Apart of the new guard of Cru Beaujolais!
Alongside the likes of Justin Dutraive, Pierre Cotton, Yann Bertrand, Jules Metras and Keke Descombes; Anthony Thévenet forms part of the young new guard of vigneron, defending the purity of Cru Beaujolais.
Neighbour to Domaine Lapierre and Jean Foillard in Villié-Morgon, Anthony Thévenet stands proud amongst the 40-153 year old vines he inherited from his late grandfather in 2010 in the small town of Douby.
That same year he began working alongside Jean Foillard & George Descombes in the vineyard and in the cellar as their apprentice. While Thévenet released his first vintage in 2013, he has honed his skills and passion for vin naturel for almost 7 years in the presence and guidance of Decombes and Foillard...
In 2014, Anthony acquired a plot in Côte du Py, Morgon. This sub-region is in the heart of Beaujolais and widely considered one of the true jewels of Beaujolais. 2015 saw Anthony add to his holdings by securing a 0.7ha patch of Beaujolais-Villages and in 2017 he started farming 2.5ha of Chénas.
True to his teachings, Anthony works organically throughout his vineyards with no trace of chemical inputs.
The landscape is largely of iron-rich sand and granite, locally known as "roche pourrie" a.k.a “rotten rocks”. Although these are shallow soils, the vines dig deep to find moisture and as such are all dry grown, with no irrigation. The yield, age and health of these vines are testament to the care they receive from Thévenet, who meticulously tends to them by hand, tilling the soil himself.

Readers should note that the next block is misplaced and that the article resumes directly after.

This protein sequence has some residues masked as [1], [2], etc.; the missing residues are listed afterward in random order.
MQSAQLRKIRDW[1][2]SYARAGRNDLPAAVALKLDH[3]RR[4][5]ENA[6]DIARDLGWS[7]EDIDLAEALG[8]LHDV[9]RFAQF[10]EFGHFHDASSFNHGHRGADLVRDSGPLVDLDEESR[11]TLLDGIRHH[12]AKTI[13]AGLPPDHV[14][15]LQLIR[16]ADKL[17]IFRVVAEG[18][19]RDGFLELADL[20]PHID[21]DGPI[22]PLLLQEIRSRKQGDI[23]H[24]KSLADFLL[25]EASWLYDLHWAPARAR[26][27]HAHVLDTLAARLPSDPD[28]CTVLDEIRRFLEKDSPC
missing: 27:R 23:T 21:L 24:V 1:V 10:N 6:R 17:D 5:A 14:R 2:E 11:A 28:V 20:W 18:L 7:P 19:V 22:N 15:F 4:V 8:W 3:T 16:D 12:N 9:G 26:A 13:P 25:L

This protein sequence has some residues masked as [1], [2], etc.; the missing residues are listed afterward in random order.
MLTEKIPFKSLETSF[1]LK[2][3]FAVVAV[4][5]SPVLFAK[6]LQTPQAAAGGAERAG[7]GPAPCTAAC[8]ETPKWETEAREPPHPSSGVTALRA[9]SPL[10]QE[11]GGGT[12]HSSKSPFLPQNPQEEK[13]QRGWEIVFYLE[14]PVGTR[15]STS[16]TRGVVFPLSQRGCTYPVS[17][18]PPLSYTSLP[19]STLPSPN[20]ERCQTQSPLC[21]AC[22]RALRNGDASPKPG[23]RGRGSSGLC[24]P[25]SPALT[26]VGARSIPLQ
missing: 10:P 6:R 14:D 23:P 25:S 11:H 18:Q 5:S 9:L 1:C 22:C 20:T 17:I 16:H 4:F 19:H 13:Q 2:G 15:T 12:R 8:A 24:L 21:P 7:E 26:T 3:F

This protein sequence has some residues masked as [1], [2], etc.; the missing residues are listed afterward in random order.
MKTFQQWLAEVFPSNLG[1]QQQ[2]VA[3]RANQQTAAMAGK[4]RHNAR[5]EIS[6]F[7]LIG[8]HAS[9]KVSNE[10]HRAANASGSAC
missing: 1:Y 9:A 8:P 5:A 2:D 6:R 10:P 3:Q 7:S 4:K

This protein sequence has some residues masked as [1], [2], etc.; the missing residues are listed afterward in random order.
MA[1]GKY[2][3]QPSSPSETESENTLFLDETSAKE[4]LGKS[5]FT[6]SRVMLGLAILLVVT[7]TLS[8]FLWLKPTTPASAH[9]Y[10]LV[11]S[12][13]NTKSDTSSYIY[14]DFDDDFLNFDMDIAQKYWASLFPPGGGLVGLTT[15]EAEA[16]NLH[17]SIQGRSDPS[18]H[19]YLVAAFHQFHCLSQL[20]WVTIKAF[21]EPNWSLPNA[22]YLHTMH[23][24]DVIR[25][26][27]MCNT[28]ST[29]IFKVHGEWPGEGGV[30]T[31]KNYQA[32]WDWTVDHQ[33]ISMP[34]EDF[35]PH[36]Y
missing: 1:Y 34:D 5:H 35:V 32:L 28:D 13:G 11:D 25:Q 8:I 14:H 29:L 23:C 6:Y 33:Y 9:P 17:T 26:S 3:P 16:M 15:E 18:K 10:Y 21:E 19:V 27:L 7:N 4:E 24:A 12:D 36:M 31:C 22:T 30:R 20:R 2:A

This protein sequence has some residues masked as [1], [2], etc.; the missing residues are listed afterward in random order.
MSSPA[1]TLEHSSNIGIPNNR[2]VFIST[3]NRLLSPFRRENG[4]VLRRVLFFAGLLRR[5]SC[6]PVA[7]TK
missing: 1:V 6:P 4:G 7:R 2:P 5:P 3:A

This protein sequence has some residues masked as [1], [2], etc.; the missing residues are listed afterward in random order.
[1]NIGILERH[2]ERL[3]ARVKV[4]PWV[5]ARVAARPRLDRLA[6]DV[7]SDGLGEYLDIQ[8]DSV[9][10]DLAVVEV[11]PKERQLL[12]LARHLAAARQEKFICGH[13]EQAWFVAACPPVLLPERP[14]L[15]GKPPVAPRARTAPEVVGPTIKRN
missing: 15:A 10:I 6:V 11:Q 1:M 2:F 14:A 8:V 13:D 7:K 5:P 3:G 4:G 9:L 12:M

All fruit is hand-picked and hand-sorted directly in the vineyard, anything unworthy is then thrown to mulch. Depending on vintage, gravity fed fruit sees carbonic maceration as bunches for anywhere between 8-25 days. Wild fermentation and maturation are carried out in either old large format oak or concrete vats and always finished without correction, unfined and unfiltered.
Along with much of central France, Beaujolais saw an aggressive bout of scattered hail in 2016 which devastated most of the appellation, but especially destructive towards Fleurie, Chiroubles and Morgon.
By the end of September whilst temperatures rose, it was clear that 2016 would be a classic vintage, producing wines with good depth, healthy acidity levels and noteworthy balance. The problem, of course, is that in many instances there simply wouldn’t be much of them.